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Scheduling and deployment of large-scale applications on Cloud platforms

Adrian Muresan 1, 2
Abstract : Infrastructure as a service (IaaS) Cloud platforms are increasingly used in the IT industry. IaaS platforms are providers of virtual resources from a catalogue of predefined types. Improvements in virtualization technology make it possible to create and destroy virtual machines on the fly, with a low overhead. As a result, the great benefit of IaaS platforms is the ability to scale a virtual platform on the fly, while only paying for the used resources. From a research point of view, IaaS platforms raise new questions in terms of making efficient virtual platform scaling decisions and then efficiently scheduling applications on dynamic platforms. The current thesis is a step forward towards exploring and answering these questions. The first contribution of the current work is focused on resource management. We have worked on the topic of automatically scaling cloud client applications to meet changing platform usage. There have been various studies showing self-similarities in web platform traffic which implies the existence of usage patterns that may or may not be periodical. We have developed an automatic platform scaling strategy that predicted platform usage by identifying non-periodic usage patterns and extrapolating future platform usage based on them. Next we have focused on extending an existing grid platform with on-demand resources from an IaaS platform. We have developed an extension to the DIET (Distributed Interactive Engineering Toolkit) middleware, that uses a virtual market based approach to perform resource allocation. Each user is given a sum of virtual currency that he will use for running his tasks. This mechanism help in ensuring fair platform sharing between users. The third and final contribution targets application management for IaaS platforms. We have studied and developed an allocation strategy for budget-constrained workflow applications that target IaaS Cloud platforms. The workflow abstraction is very common amongst scientific applications. It is easy to find examples in any field from bioinformatics to geology. In this work we have considered a general model of workflow applications that comprise parallel tasks and permit non-deterministic transitions. We have elaborated two budget-constrained allocation strategies for this type of workflow. The problem is a bi-criteria optimization problem as we are optimizing both budget and workflow makespan. This work has been practically validated by implementing it on top of the Nimbus open source cloud platform and the DIET MADAG workflow engine. This is being tested with a cosmological simulation workflow application called RAMSES. This is a parallel MPI application that, as part of this work, has been ported for execution on dynamic virtual platforms. Both theoretical simulations and practical experiments have shown encouraging results and improvements.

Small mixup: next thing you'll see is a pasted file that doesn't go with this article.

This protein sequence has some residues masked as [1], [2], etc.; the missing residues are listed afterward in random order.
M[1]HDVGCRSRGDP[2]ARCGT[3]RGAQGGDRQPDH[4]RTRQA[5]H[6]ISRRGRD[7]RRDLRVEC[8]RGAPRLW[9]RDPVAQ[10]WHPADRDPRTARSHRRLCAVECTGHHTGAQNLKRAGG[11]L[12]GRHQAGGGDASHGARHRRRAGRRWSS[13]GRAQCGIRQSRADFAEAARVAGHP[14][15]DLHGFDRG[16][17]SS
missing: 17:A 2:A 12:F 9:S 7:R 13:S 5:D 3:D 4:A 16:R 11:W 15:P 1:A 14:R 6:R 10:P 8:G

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Adrian Muresan. Scheduling and deployment of large-scale applications on Cloud platforms. Other [cs.OH]. Ecole normale supérieure de lyon - ENS LYON, 2012. English. ⟨NNT : 2012ENSL0780⟩. ⟨tel-00786475v2⟩

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